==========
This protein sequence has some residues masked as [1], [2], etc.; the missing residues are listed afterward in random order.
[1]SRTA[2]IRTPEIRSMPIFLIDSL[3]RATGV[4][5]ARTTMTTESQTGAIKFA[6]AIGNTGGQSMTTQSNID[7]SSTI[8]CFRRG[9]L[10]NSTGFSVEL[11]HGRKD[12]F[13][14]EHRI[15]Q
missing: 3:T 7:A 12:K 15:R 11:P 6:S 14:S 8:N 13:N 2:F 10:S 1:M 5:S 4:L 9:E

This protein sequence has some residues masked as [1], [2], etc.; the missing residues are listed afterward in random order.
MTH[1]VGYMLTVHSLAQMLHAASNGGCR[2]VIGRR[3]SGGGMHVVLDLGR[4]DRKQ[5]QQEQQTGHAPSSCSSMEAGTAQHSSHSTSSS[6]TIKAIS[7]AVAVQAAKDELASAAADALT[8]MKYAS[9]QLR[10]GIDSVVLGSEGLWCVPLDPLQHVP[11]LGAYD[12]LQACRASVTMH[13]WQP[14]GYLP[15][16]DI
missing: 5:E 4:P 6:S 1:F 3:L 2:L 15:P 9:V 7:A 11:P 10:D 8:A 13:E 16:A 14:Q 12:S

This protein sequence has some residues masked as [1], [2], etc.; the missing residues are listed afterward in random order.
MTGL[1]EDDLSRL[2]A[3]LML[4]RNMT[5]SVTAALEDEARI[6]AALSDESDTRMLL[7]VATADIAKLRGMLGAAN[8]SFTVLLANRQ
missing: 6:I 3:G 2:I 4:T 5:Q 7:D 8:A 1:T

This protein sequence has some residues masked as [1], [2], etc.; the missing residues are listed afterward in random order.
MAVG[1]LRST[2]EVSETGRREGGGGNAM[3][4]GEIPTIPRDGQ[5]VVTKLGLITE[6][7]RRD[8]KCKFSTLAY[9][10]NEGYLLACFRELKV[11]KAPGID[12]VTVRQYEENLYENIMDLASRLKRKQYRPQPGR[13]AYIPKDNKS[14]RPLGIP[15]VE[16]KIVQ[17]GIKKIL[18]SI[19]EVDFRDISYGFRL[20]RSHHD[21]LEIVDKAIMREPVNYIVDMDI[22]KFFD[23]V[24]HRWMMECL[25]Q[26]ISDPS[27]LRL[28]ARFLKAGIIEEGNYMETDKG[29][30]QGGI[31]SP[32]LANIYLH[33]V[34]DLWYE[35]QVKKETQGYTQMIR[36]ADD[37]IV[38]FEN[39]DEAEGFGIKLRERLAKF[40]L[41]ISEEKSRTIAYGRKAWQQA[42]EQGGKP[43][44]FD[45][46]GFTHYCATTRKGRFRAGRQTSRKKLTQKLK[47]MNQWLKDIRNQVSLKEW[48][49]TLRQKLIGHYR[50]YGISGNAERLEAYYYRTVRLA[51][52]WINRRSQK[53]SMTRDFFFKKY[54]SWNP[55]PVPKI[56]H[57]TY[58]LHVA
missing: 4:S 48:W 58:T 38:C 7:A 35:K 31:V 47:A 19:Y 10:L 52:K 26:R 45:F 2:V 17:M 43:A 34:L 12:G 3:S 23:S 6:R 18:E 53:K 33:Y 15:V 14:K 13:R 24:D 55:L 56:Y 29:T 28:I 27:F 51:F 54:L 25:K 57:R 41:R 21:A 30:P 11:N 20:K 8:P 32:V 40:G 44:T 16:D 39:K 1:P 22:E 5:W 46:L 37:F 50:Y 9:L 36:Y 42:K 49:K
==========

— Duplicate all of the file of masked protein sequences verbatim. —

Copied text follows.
This protein sequence has some residues masked as [1], [2], etc.; the missing residues are listed afterward in random order.
[1]SRTA[2]IRTPEIRSMPIFLIDSL[3]RATGV[4][5]ARTTMTTESQTGAIKFA[6]AIGNTGGQSMTTQSNID[7]SSTI[8]CFRRG[9]L[10]NSTGFSVEL[11]HGRKD[12]F[13][14]EHRI[15]Q
missing: 3:T 7:A 12:K 15:R 11:P 6:S 14:S 8:N 13:N 2:F 10:S 1:M 5:S 4:L 9:E

This protein sequence has some residues masked as [1], [2], etc.; the missing residues are listed afterward in random order.
MTH[1]VGYMLTVHSLAQMLHAASNGGCR[2]VIGRR[3]SGGGMHVVLDLGR[4]DRKQ[5]QQEQQTGHAPSSCSSMEAGTAQHSSHSTSSS[6]TIKAIS[7]AVAVQAAKDELASAAADALT[8]MKYAS[9]QLR[10]GIDSVVLGSEGLWCVPLDPLQHVP[11]LGAYD[12]LQACRASVTMH[13]WQP[14]GYLP[15][16]DI
missing: 5:E 4:P 6:S 1:F 3:L 2:L 15:P 9:V 7:A 11:P 10:D 8:A 13:E 16:A 14:Q 12:S

This protein sequence has some residues masked as [1], [2], etc.; the missing residues are listed afterward in random order.
MTGL[1]EDDLSRL[2]A[3]LML[4]RNMT[5]SVTAALEDEARI[6]AALSDESDTRMLL[7]VATADIAKLRGMLGAAN[8]SFTVLLANRQ
missing: 6:I 3:G 2:I 4:T 5:Q 7:D 8:A 1:T

This protein sequence has some residues masked as [1], [2], etc.; the missing residues are listed afterward in random order.
MAVG[1]LRST[2]EVSETGRREGGGGNAM[3][4]GEIPTIPRDGQ[5]VVTKLGLITE[6][7]RRD[8]KCKFSTLAY[9][10]NEGYLLACFRELKV[11]KAPGID[12]VTVRQYEENLYENIMDLASRLKRKQYRPQPGR[13]AYIPKDNKS[14]RPLGIP[15]VE[16]KIVQ[17]GIKKIL[18]SI[19]EVDFRDISYGFRL[20]RSHHD[21]LEIVDKAIMREPVNYIVDMDI[22]KFFD[23]V[24]HRWMMECL[25]Q[26]ISDPS[27]LRL[28]ARFLKAGIIEEGNYMETDKG[29][30]QGGI[31]SP[32]LANIYLH[33]V[34]DLWYE[35]QVKKETQGYTQMIR[36]ADD[37]IV[38]FEN[39]DEAEGFGIKLRERLAKF[40]L[41]ISEEKSRTIAYGRKAWQQA[42]EQGGKP[43][44]FD[45][46]GFTHYCATTRKGRFRAGRQTSRKKLTQKLK[47]MNQWLKDIRNQVSLKEW[48][49]TLRQKLIGHYR[50]YGISGNAERLEAYYYRTVRLA[51][52]WINRRSQK[53]SMTRDFFFKKY[54]SWNP[55]PVPKI[56]H[57]TY[58]LHVA
missing: 4:S 48:W 58:T 38:C 7:A 35:K 31:V 47:A 19:Y 10:L 52:K 26:R 45:F 2:V 17:M 43:A 34:L 12:G 3:S 23:S 6:R 18:E 53:K 33:Y 15:V 14:K 13:R 24:D 55:L 56:Y 29:T 28:I 27:F 51:F 54:L 25:K 57:R 41:R 21:A 30:P 11:N 20:K 8:P 32:V 40:G 44:T 16:D 39:K 1:P 22:E 5:W 46:L 37:F 50:Y 9:L 36:Y 42:K 49:K